A volunteer feeds a gray seal pup a herring at a seal-rehabilitation center in the Netherlands on January 12.
More than a hundred of the young marine mammals have washed up along the country's northern coastline following recent storms, according to the Agence France-Presse news service.
The incident is an extreme example among a recent increase in pup strandings, experts say. Overfishing has reduced the seals' available prey, and the polluted fish the animals do catch often make them sick.
"In the last two or three years we have seen more and more seals wash up too weak to look after themselves," Lenie 't Hart, director of the Zeehondencrèche seal nursery, told AFP.
Inundated with seals, the Zeehondencrèche facility was forced to erect a temporary tent with bathtubs and swimming pools to house their furry patients.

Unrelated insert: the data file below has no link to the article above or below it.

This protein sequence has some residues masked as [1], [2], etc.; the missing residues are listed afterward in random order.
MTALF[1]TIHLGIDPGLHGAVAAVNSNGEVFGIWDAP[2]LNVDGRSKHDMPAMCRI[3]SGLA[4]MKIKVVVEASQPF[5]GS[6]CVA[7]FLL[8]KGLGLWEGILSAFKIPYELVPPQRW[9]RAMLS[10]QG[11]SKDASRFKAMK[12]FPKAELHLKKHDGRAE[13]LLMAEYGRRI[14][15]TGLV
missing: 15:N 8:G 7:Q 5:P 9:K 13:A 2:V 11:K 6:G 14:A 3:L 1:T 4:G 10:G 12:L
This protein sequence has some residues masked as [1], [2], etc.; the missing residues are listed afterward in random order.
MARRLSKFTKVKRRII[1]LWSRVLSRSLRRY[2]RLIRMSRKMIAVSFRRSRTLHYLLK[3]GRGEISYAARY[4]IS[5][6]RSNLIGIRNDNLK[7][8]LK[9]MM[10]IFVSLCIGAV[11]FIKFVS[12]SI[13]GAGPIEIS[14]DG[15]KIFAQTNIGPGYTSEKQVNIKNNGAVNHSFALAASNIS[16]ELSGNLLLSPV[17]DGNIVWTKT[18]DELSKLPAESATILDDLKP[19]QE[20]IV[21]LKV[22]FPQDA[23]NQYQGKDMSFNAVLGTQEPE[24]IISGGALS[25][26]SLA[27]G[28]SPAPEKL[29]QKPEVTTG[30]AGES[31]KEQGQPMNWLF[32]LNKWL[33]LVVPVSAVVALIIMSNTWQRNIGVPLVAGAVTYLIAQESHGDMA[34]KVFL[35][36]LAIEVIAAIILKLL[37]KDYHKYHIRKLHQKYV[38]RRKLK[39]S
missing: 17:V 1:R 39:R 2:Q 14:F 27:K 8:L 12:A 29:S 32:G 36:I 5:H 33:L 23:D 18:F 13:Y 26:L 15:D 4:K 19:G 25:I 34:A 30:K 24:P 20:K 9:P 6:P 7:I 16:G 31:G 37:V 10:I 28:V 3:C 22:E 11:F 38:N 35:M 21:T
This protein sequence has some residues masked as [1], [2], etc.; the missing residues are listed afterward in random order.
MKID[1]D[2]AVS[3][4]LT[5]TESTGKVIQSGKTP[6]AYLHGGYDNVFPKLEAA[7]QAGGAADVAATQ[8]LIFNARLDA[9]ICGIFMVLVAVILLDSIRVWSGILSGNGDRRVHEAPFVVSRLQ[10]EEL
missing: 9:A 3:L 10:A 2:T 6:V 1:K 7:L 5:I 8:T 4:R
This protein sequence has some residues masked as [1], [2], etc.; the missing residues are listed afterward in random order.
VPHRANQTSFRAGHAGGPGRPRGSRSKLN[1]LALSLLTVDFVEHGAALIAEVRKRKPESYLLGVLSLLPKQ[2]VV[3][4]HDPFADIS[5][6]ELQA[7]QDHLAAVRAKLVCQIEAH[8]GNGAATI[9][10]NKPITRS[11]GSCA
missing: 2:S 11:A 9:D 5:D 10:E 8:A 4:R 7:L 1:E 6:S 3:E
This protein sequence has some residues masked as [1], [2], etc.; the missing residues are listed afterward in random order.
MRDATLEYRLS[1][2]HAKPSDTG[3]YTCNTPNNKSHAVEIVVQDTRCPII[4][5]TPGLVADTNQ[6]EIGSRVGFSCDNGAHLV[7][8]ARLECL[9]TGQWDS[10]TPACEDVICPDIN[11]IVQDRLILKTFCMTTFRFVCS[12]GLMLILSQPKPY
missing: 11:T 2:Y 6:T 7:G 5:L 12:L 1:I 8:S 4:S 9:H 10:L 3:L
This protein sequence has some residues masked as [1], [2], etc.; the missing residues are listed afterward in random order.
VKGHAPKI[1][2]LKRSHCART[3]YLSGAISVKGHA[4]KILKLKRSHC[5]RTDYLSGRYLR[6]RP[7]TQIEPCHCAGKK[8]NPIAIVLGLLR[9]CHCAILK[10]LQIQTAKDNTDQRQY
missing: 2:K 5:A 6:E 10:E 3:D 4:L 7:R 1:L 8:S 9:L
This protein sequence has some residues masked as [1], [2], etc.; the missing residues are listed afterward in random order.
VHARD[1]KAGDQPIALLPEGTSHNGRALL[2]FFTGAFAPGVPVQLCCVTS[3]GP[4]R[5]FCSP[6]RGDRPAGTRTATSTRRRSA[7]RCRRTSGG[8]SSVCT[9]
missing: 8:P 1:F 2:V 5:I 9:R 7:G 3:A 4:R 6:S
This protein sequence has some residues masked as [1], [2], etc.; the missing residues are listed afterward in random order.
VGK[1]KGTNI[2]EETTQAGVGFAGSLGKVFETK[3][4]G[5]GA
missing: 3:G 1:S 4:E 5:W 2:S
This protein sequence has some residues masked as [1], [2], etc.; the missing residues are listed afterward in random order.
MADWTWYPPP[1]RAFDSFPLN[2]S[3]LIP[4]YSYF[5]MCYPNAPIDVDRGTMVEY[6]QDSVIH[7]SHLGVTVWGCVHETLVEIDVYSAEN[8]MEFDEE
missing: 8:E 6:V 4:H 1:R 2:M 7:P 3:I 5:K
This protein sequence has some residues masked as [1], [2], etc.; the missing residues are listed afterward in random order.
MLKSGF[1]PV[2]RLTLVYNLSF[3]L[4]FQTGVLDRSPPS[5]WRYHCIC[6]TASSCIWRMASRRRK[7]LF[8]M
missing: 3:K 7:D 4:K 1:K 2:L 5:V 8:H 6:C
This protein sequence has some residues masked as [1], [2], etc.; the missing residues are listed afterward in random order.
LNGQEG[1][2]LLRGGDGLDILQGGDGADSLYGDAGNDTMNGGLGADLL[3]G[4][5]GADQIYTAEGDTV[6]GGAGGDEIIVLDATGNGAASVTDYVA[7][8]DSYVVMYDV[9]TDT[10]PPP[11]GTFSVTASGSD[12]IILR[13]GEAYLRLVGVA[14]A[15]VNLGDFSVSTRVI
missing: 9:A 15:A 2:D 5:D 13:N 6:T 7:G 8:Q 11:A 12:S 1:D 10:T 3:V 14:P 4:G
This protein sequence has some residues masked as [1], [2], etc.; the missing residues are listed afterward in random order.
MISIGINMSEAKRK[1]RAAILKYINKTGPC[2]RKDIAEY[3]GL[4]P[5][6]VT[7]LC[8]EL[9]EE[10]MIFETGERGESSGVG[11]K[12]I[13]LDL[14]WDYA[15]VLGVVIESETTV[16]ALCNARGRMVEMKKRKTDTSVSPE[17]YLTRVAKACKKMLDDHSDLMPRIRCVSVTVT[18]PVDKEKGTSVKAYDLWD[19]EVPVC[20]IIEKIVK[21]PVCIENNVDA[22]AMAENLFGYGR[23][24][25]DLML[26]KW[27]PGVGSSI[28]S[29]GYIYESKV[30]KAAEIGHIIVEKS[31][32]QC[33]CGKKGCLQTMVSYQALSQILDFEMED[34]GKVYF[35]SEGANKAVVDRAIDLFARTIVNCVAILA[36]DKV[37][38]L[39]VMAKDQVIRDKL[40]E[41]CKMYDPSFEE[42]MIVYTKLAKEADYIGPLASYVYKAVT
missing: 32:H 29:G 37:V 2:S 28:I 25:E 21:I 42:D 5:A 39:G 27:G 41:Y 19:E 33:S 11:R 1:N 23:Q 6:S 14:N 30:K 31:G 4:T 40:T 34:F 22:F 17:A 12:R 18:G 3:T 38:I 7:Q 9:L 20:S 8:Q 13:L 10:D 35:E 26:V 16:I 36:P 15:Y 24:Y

Each new arrival is washed, given fluids, and then fed a "porridge" of ground herring and water, the AFP reported. Volunteers put medication in the herring—as seen above on January 12—to speed up the animals' recovery.
Most of the nursery's rescued seals are healthy enough to be released into the Wadden Sea or North Sea within three months, according to the news agency.
As of January 18, the U.K. center was caring for 41 rescued seals also affected by the European storms, according to the newspaper Newmarket Journal.
"It is very unfortunate timing, as the winds and rough seas came at the exact point in the year when [baby] grey seals are left to fend for themselves and make their own way into the water," facility manager Alison Charles told the Journal.
A school of fish clump into a ball to guard against predators. The 50 megapixel panorama was taken in October 2009 near the Galapagos Islands. It is made up of 19 individual photographs stitched together.
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